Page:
Believe it or not, many similar issues plague the landscaper. It is a professional service industry, which requires specialized knowledge both broad and deep, and a particular set of skills which can only be developed through long and hard experience. Yet time and again, I’m confronted with my clients’ inability to understand this, and the limitations of my abilities. For example: “I’m sorry ma’am, but your tropical plants simply cannot survive the kind of freakishly cold winter we just had”, or “I assure you [for the tenth time] that yes, these trees lose their leaves in the winter time. It happens every year.”, or sometimes even “Look, I can’t guarantee the health of your plants if you insist on dicking around with the irrigation system every day. That is why there is such a thing as a landscape contractor.” Fairly common responses from clients, actual or potential, when told my rates are “Well, I think I’ll just do it myself” (and they call back in a month or two) or “Well, I’ll just hire some Mexicans” (and they call back in a month or two).

Other comments express the right idea: always assert yourself. Failure to do so only attracts the kind of business you don’t really want.

#343 teetotimmy on 01, Aug, 2011 at 11:56 pm

Great article. I wonder if computer techies could have alter egos… like superheros.

#344 Brandon on 10, Oct, 2011 at 1:52 am

Oh god.. I was about to go to school to become Red Hat Certified and get my many other Certs till I read this. I do not think that is worth $33 an hour to just end up working at Waffle house again but instead of cooking your fixing computers.

Gah.. is it at least worth it for the money?

#345 Sean on 16, Oct, 2011 at 11:40 pm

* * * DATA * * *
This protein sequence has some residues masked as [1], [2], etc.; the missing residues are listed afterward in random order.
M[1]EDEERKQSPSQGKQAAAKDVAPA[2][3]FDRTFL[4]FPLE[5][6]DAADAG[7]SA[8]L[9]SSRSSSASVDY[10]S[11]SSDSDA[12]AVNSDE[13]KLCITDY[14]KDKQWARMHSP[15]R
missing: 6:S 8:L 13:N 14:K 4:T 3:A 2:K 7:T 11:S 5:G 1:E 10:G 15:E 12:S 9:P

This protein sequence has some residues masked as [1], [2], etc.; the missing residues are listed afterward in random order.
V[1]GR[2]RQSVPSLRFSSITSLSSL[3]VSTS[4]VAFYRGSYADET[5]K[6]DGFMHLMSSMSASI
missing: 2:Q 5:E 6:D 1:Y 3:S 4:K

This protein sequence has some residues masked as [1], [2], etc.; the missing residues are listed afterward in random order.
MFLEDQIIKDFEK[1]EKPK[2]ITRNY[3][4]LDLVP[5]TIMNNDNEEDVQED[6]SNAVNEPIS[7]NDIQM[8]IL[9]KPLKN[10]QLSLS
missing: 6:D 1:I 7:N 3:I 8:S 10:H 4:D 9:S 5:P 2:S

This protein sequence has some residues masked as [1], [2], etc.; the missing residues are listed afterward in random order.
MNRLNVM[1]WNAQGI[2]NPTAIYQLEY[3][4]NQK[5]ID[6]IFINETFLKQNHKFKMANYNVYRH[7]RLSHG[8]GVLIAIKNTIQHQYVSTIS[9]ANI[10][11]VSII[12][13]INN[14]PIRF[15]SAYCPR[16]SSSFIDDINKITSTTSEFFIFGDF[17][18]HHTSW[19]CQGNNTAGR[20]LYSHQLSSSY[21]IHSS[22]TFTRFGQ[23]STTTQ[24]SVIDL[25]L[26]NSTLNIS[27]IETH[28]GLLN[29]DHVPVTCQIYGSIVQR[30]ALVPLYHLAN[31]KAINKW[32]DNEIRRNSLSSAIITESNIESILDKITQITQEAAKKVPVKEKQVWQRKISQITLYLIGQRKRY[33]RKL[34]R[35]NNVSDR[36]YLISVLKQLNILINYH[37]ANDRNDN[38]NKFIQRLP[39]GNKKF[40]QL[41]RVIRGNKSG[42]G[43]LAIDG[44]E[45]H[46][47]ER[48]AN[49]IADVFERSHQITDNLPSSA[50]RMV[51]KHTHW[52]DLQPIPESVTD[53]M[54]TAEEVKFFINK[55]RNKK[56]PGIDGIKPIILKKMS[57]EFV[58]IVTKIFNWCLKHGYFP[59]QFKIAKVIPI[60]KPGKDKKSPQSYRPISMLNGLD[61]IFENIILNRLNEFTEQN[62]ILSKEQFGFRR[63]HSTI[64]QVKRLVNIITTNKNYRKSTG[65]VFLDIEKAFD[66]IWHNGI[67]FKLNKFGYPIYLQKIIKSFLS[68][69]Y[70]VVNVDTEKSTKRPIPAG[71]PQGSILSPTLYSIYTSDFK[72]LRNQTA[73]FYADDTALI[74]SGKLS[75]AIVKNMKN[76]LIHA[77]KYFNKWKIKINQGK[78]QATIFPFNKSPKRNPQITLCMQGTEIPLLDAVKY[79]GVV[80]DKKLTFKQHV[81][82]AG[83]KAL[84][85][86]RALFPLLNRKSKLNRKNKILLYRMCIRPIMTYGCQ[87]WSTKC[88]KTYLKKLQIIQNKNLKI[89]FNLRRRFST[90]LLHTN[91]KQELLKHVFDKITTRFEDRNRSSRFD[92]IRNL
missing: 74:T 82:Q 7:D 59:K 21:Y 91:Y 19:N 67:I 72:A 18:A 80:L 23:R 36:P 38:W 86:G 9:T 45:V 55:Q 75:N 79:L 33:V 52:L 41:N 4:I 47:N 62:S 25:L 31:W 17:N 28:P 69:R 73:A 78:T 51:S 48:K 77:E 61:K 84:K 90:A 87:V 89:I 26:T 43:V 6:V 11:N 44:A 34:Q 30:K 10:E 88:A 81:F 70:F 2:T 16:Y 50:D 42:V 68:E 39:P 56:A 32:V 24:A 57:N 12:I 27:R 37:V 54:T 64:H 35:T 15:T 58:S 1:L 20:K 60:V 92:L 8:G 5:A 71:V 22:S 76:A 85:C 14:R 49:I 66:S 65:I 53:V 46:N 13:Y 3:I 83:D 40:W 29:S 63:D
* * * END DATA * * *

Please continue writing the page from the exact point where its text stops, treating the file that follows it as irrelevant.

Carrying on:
Shaun, thank you very much for your article. I am a senior computer science major and have lived with the ‘computer guy’ label my entire life. It was fine around the house during high school but once I moved into the freshman dorms at college it became unbearable. Every word you wrote about disappointment and lack of appreciation were spot on. I thank you for writing down your thoughts, they really hit me.

#346 suffering on 16, Dec, 2011 at 3:55 pm

Soo true. Every word of it. A lil about me below.
I have worked as an IT administrator since i was 18 in age. My life hasn’t been the same when people started asking for help on silly things which are not related to work, plus they bring their own personal pcs to let me fix it. They think we have soo much free time in the server room??? like srsly, we r always needed for much important work but some take it real hard n start to complain to my IT manager that i m not a good employee coz i didnt fix their personal pcs(F SAKES). I have already dedicated my life to work n cut off social life a bit. But after 3-4 yrs when i m promoted as a senior administrator, they think that i will be available 24×7. They have no idea that i also have life n other personal issues at home but of course no one cares coz thats how the world runs, isnt it? I also broke up with my gf coz of working in the IT industry. Now i m all alone, lonely, not respected nor appreciated the work i have always successfully done for the company. We r like worst than slaves for the companies out there. Srsly sometimes i wish they cld see how our lives r. Lastly, once i was sick on weekend, they called me on that freakin day to work when i was not really in a good shape. But they didn’t care n started to say things like “you r not good fit for the company n bla bla, we can replace u easy”. When I heard those words i decided to type my resignation right away n send it after the month was over.